Today’s weather up in the northeast (US) was far from ideal, at least if you were hoping to go in to work. After three rounds of shoveling, there’s still no end in sight to the white invasion that has made travel and general life activity a challenge. But the good news is that the time outside has given me opportunity to reflect and ponder how snow-related lessons can have a positive impact on us today and well into the (hopefully warmer) future. These are some of the ideas that came to mind:
- Be prepared – Nothing spells doom for a day like today than the absence of proper preparation. Knowing that a storm was looming, I made my way out to the shed yesterday to get the snow blower, shovels, etc. We also stocked up on food staples and other necessities. In life we also need to be prepared for what’s to come. Sometimes these challenges are in the “forecast”. Sometimes they arrive will more suddenness. Either way, the better prepared we are, the likelier that we can take life’s challenges in stride.
- Plan for the worst but expect the best – One never really knows what weather you’re going to get, which is why the weathermen like to cover themselves with a wide range (say, 12”-24”, for example). While we need to prepare for the worst, we should always expect the best, and plan to maximize our days rather than succumbing to the “what can I possibly get done on such a day?” mindset.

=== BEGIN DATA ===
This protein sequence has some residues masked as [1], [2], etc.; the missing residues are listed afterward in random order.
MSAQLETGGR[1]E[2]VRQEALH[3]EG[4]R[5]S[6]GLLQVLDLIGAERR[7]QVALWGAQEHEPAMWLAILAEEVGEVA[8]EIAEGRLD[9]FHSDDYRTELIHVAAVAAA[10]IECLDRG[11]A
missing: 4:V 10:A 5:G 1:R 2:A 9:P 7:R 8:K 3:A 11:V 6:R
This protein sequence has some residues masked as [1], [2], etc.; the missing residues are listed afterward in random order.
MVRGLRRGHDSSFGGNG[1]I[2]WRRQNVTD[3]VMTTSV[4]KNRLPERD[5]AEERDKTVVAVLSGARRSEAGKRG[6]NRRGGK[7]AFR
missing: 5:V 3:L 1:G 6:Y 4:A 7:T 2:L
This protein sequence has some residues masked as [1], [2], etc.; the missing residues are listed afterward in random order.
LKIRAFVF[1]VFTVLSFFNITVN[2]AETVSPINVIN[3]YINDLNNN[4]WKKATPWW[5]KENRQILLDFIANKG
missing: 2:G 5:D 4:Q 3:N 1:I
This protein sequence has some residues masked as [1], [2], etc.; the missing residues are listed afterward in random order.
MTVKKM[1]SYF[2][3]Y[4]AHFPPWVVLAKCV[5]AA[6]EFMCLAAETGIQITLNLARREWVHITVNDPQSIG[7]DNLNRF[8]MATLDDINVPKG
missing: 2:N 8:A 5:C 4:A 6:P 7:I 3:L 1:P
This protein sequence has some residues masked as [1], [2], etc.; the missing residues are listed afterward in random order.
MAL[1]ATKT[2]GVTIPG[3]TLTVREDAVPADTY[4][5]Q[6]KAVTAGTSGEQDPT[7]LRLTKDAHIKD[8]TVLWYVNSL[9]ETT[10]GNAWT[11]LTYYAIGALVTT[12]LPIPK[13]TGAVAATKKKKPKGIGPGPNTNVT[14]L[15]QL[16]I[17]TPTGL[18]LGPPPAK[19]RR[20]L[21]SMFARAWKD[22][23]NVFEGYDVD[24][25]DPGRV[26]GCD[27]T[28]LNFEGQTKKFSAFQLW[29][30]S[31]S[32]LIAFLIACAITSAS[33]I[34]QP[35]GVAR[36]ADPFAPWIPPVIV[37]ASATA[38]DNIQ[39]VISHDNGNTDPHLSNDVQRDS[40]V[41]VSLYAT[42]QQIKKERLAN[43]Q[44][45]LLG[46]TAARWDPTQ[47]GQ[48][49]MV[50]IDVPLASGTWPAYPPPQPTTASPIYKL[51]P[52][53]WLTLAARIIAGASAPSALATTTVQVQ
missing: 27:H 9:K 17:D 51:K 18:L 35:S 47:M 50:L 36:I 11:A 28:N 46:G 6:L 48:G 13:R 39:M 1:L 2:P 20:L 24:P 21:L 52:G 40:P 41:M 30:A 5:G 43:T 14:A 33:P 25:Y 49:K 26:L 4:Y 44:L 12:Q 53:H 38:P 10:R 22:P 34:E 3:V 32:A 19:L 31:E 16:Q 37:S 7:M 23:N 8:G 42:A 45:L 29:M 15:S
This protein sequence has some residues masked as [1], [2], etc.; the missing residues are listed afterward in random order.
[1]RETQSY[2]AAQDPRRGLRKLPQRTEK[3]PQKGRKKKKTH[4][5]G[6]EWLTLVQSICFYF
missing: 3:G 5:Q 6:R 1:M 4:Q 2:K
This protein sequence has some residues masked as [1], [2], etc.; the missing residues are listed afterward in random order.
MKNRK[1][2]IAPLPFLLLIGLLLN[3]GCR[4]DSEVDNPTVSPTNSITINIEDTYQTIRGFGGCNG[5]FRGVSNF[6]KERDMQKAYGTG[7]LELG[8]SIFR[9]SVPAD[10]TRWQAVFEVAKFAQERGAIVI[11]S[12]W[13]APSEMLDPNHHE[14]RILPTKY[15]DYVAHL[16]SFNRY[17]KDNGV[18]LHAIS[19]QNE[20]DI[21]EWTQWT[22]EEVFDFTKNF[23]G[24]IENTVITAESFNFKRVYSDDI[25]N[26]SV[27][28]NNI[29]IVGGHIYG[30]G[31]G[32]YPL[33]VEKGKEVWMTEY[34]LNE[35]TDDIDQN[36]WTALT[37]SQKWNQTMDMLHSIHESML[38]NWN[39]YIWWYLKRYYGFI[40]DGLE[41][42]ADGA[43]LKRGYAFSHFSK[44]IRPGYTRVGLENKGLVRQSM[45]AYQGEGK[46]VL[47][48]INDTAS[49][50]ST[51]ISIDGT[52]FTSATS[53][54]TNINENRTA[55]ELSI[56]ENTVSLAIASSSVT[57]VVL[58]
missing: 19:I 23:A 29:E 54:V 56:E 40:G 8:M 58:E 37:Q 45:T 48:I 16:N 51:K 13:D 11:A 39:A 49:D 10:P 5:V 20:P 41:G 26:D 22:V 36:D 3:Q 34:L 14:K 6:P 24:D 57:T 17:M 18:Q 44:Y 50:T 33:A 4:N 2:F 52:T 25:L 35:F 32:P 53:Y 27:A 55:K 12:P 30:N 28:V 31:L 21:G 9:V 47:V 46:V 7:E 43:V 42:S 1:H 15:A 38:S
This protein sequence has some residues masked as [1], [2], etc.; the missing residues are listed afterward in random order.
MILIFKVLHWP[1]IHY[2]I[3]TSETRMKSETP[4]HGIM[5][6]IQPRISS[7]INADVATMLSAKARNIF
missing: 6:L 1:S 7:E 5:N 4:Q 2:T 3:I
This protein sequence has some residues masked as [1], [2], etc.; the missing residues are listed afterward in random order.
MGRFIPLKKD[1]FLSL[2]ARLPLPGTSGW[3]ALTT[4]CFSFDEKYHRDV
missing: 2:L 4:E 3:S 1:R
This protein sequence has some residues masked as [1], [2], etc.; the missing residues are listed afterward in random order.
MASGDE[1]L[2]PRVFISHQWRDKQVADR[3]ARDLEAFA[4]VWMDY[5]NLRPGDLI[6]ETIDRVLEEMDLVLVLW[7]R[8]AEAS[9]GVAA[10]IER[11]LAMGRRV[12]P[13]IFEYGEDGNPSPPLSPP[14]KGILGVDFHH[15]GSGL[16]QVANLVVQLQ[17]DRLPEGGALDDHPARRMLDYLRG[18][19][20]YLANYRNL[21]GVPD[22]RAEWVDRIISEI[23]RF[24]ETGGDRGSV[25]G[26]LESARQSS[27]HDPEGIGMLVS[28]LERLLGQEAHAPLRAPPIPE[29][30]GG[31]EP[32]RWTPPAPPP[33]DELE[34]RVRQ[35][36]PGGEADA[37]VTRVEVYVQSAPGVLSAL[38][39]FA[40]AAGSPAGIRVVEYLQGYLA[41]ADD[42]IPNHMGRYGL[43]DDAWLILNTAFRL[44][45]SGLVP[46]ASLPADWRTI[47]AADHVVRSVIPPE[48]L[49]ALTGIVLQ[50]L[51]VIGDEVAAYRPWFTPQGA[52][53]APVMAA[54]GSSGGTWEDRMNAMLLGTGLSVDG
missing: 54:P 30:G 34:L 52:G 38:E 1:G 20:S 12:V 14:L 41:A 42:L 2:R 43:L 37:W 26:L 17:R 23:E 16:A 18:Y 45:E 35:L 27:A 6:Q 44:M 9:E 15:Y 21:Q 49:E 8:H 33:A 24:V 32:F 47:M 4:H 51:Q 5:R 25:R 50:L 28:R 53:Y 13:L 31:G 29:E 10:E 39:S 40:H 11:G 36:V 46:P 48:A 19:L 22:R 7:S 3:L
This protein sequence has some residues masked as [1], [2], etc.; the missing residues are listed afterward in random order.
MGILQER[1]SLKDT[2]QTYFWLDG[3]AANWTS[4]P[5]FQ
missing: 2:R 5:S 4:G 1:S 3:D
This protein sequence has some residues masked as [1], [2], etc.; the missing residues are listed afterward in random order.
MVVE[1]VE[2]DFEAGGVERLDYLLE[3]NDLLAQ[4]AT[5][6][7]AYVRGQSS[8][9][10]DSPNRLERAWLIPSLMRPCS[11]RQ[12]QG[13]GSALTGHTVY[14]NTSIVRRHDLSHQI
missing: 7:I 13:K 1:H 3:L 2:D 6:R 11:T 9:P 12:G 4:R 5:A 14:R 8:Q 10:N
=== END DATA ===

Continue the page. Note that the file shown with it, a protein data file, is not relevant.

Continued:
- Do it in stages – Many snow blowers, including mine, have limits of how much they can handle at once. When faced with heavy accumulation, it’s wisest to do it in stages so as to not overwhelm your machine or your back. In life, it often pays to approach things incrementally. Whatever needs to be achieved, at home, at work, in relationships, etc. can often best be achieved in small steps. Say, for example, your communication with a particular person is lacking. Begin with small steps, such as a gesture of interest in reconnecting, such as with an email or a note. Once you break the ice, find ways to break down the walls further until you restore a sense of normalcy.
- Just need a small path to get through – When making your way through snow, a small path is all that you need to get going. It may not be super comfortable but it gets the job done. When setting out on a task or setting goals in the face of challenge or resistance, work to find paths that are open for you to navigate through. With forward progress, you will pick up speed and discover other, better options as well.
- Take the long short way – As I walked outside this morning, I went a bit out of my way to get from the unplowed curb to the plowed street. Though is cost me a few extra seconds here and there, I got the time back and then some by walking in along the plowed areas in the center of the road (there were no cars out at the time). In life, we too need to consider the long short way to meeting our goals. Sure, it can take a few minutes or longer to create a vision, map out our day, set goals, do our research, and the like. But the time invested is well worth it when it saves us in wasted, rudderless efforts or, worse, the need to undo errors that were made along the way.